Bitumen from tar sands in one example of useful petroleum streams suitable for solvent extraction. Its recovery is conventionally carried out using the Clark hot water process, in which the tar sands material is mixed in a 160 to 180 F. caustic-conditioned water bath. The presence of the caustic, by surface tension lowering, aids in the removal of the bitumen from its sand/clay host. The solids are allowed to settle out and the water and bitumen form two immiscible phases. Following secondary separation the water is sent to a tailings pond, where remanent oil collects on the surface. The bitumen is distilled into major boiling range fractions, and the distillate fractions are catalytically hydrodesulfurized. The residual fraction is conventionally coked.

Other extraction processes for tar sands have been developed which employ solvents or aqueous polymer solutions. All of these, however, require further separation of the low quality asphaltenese from the desired fraction. In addition, the bitumen can be removed by retorting, and although this process has lower water requirements, there is a significant liquid yield loss due to nonselective thermal cracking to coke and gaseous products.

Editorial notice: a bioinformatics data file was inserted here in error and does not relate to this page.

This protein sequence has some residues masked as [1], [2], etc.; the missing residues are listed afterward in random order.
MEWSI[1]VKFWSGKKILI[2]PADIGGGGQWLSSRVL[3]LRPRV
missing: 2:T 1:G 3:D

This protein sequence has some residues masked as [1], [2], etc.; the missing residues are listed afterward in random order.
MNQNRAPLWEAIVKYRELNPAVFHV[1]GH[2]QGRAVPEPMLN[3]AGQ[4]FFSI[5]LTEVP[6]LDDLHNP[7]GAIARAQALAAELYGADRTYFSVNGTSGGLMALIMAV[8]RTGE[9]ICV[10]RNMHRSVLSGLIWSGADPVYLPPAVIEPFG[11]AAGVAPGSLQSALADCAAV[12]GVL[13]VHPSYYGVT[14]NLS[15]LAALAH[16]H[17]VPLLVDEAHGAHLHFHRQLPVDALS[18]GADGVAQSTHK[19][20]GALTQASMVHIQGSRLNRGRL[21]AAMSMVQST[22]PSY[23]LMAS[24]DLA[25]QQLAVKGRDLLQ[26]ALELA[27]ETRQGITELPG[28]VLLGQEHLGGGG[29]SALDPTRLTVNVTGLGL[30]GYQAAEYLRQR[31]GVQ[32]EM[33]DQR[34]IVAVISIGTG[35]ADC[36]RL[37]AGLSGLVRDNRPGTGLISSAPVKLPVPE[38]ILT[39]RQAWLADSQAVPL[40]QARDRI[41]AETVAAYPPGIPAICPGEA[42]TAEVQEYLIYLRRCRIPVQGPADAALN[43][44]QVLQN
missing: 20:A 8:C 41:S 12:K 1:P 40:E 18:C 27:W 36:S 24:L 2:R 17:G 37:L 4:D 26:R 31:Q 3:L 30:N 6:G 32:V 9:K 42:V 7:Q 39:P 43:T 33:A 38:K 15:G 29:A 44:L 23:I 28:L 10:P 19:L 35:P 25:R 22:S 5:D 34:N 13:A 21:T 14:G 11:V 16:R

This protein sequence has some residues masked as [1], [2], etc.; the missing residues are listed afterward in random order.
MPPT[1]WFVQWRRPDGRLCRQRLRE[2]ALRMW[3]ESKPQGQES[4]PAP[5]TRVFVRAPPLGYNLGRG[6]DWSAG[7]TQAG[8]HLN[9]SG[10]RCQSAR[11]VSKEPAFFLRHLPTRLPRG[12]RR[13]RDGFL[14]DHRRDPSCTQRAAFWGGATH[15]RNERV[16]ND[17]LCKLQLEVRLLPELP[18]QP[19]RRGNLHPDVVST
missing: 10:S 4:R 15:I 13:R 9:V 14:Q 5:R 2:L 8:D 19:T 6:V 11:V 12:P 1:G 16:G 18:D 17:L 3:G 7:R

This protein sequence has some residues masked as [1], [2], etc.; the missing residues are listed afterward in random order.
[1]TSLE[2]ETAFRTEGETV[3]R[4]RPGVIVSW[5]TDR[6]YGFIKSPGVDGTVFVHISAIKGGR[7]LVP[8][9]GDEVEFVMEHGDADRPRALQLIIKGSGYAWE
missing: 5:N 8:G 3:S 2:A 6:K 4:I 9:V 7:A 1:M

In accordance with the invention, there is provided an improved method for solvent deasphalting tar sands by contacting same with solvent in an extraction column, the improvement wherein at least two polar solvents contact the tar sands in a treating vessel, the least polar solvent being injected into the vessel such that the effective solvent polarity is greatest at the bottom and least at the top. The vessel is preferably a vertical column.